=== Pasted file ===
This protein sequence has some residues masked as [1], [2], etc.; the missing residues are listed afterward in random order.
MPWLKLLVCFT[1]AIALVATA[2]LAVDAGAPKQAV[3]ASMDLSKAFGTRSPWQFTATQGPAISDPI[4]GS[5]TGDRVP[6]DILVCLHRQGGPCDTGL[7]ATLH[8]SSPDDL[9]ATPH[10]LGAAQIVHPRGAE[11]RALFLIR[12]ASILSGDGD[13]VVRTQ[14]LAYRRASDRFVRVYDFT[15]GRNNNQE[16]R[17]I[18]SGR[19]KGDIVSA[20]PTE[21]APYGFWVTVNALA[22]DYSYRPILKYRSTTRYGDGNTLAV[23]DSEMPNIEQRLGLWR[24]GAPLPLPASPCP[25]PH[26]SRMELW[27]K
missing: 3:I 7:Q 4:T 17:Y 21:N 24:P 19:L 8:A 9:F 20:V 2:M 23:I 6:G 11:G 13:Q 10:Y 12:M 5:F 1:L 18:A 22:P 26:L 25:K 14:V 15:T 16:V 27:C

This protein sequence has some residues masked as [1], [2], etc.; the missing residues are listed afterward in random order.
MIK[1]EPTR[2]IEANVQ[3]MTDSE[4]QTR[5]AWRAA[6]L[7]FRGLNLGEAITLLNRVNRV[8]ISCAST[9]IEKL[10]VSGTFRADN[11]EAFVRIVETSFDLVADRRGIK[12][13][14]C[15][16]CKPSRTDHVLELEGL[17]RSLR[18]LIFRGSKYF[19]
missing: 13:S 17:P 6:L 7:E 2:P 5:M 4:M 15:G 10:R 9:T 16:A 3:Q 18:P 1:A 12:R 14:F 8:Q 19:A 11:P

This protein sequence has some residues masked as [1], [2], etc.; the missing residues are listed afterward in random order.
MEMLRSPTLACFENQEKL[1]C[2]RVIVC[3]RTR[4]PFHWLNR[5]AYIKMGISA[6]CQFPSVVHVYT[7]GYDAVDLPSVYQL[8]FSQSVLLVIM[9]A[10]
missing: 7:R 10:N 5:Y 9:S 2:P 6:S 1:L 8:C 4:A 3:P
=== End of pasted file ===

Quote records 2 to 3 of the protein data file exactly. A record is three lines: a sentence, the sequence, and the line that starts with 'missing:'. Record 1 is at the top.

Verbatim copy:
This protein sequence has some residues masked as [1], [2], etc.; the missing residues are listed afterward in random order.
MIK[1]EPTR[2]IEANVQ[3]MTDSE[4]QTR[5]AWRAA[6]L[7]FRGLNLGEAITLLNRVNRV[8]ISCAST[9]IEKL[10]VSGTFRADN[11]EAFVRIVETSFDLVADRRGIK[12][13][14]C[15][16]CKPSRTDHVLELEGL[17]RSLR[18]LIFRGSKYF[19]
missing: 13:S 17:P 6:L 7:E 2:P 5:M 4:M 15:G 10:R 9:T 16:A 3:Q 18:P 1:A 12:R 14:F 8:Q 19:A 11:P

This protein sequence has some residues masked as [1], [2], etc.; the missing residues are listed afterward in random order.
MEMLRSPTLACFENQEKL[1]C[2]RVIVC[3]RTR[4]PFHWLNR[5]AYIKMGISA[6]CQFPSVVHVYT[7]GYDAVDLPSVYQL[8]FSQSVLLVIM[9]A[10]
missing: 7:R 10:N 5:Y 9:S 2:P 6:S 1:L 8:C 4:A 3:P